***We will expand and make permanent the New Markets Tax Credit. We will improve safety by repairing crumbling infrastructure in communities that need it most as well as on tribal lands. And we will make investments in affordable housing near good jobs and good schools.
Building Strong Cities and Metro Areas
***We will provide resources to help overcome blight, expand Community Development Block Grant funds, provide more housing support to high-poverty communities, and build more affordable rental housing units.
Honoring Indigenous Tribal Nations
***We will strengthen the operation of tribal housing programs, and reauthorize the Indian Housing Block Grant Program. We will increase affordable and safe housing and fight to significantly reduce homelessness on and off Indian reservations, especially among Native youth and veterans.
Pursuing Our Innovation Agenda: Science, Research, Education, and Technology
Democrats value American innovation and believe it is one of our country’s great strengths. We will protect the intellectual property rights of artists, creators, and inventors at home and abroad. The entire nation prospers when we promote the unique and original artistic and cultural contributions of the women and men who create and preserve our nation’s heritage.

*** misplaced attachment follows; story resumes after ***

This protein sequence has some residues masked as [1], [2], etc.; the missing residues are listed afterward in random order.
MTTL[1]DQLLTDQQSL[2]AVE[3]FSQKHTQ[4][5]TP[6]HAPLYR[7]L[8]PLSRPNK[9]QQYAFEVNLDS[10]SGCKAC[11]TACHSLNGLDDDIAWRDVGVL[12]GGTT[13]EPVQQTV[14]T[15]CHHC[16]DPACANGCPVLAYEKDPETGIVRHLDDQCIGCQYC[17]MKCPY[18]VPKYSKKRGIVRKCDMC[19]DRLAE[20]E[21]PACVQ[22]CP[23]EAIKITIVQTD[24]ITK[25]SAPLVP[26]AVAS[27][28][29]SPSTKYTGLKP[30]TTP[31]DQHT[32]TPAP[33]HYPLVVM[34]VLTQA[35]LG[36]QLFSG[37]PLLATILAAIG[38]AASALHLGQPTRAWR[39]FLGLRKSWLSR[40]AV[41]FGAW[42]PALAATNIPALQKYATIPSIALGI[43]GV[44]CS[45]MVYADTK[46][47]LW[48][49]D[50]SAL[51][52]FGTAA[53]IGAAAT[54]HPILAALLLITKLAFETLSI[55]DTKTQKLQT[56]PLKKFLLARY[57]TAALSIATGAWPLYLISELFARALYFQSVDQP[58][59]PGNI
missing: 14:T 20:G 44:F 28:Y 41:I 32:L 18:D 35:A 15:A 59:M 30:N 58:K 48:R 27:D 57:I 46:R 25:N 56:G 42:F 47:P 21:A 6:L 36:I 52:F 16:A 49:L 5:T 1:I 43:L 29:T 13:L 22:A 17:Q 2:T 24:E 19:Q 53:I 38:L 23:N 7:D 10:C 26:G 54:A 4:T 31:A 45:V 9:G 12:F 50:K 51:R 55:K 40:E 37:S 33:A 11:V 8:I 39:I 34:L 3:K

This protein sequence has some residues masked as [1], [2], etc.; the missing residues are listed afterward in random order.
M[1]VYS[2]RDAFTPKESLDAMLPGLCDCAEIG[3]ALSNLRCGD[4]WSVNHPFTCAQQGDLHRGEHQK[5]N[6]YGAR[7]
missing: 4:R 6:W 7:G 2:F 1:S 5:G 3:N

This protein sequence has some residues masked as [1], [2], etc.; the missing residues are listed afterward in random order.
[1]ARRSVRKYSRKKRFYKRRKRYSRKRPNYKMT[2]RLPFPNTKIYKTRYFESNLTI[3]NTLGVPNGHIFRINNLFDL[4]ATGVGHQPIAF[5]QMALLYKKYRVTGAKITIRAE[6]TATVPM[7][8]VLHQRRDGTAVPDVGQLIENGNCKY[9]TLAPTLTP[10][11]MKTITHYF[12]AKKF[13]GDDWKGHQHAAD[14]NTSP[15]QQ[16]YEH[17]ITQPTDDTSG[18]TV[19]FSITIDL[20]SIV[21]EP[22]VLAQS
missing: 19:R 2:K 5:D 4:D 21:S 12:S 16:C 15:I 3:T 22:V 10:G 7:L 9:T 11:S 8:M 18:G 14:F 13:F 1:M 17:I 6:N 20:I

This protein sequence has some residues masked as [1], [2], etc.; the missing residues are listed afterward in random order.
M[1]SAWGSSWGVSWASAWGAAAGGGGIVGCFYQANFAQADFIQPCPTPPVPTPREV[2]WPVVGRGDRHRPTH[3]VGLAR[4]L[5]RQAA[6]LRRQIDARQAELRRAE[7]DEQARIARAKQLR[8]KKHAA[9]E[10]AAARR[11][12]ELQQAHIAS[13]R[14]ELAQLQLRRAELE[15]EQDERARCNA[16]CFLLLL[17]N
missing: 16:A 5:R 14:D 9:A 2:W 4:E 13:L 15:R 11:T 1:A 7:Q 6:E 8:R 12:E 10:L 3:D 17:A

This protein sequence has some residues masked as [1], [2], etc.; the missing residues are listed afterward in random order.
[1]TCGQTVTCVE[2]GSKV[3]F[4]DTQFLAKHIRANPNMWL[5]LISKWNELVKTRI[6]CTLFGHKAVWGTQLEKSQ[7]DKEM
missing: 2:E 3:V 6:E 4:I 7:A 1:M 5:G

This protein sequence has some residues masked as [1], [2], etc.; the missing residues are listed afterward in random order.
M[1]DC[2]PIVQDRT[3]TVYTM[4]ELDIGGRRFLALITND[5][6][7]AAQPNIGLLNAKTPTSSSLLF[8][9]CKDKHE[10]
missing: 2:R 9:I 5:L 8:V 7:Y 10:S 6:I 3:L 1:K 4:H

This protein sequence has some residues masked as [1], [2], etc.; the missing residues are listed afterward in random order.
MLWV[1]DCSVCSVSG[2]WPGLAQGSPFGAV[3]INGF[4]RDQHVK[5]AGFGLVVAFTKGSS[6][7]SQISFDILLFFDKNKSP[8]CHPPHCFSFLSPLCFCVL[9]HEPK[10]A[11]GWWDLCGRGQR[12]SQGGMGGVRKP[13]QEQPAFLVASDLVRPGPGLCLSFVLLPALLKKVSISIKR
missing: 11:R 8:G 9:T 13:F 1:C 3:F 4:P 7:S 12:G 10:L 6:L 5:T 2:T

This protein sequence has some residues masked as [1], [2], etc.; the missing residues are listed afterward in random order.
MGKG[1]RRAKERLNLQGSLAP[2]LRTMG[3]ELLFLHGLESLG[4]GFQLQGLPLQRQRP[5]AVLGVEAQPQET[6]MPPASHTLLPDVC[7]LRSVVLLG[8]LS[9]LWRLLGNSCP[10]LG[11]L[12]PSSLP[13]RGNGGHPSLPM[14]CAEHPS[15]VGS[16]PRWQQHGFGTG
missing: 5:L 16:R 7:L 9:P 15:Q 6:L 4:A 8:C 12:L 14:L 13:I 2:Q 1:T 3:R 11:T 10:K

Democrats will fight against unfair theft of intellectual property and trade secrets. We will increase access to global markets for American intellectual property and other digital trade by opposing quotas, discriminatory measures, and data localization requirements.
Now let me make a few general comments and observations. First, the affordable housing plank talks about combatting “the affordable housing crisis and skyrocketing rents in many parts of the country.” I wonder if this means rent control legislation. How would they suggest we push back against rising rents? No doubt this is a huge problem, but some additional specifics would have been useful.
As to increasing the affordable housing stock, the platform says the party wants to “substantially increase funding for the National Housing Trust Fund to construct, preserve, and rehabilitate millions of affordable housing rental units.” Obviously this means more federal spending on housing, but what else? I noticed that a lot of the housing/property policy positions (more below) are about increasing funding. That's great but does that mean new spending or does that mean cut-backs in other housing (or non-housing) programs?
Also, regarding the goal of addressing “the lingering effects of the foreclosure crisis” I was curious to get more specifics. The HAMP program was pretty unsuccessful in refinancing the debt of many underwater American homeowners. Most people lost their homes in the wake of the crisis (when Democrats were in control of the White House and both houses of Congress), so what new programs would be offered? And…isn’t it a little too late?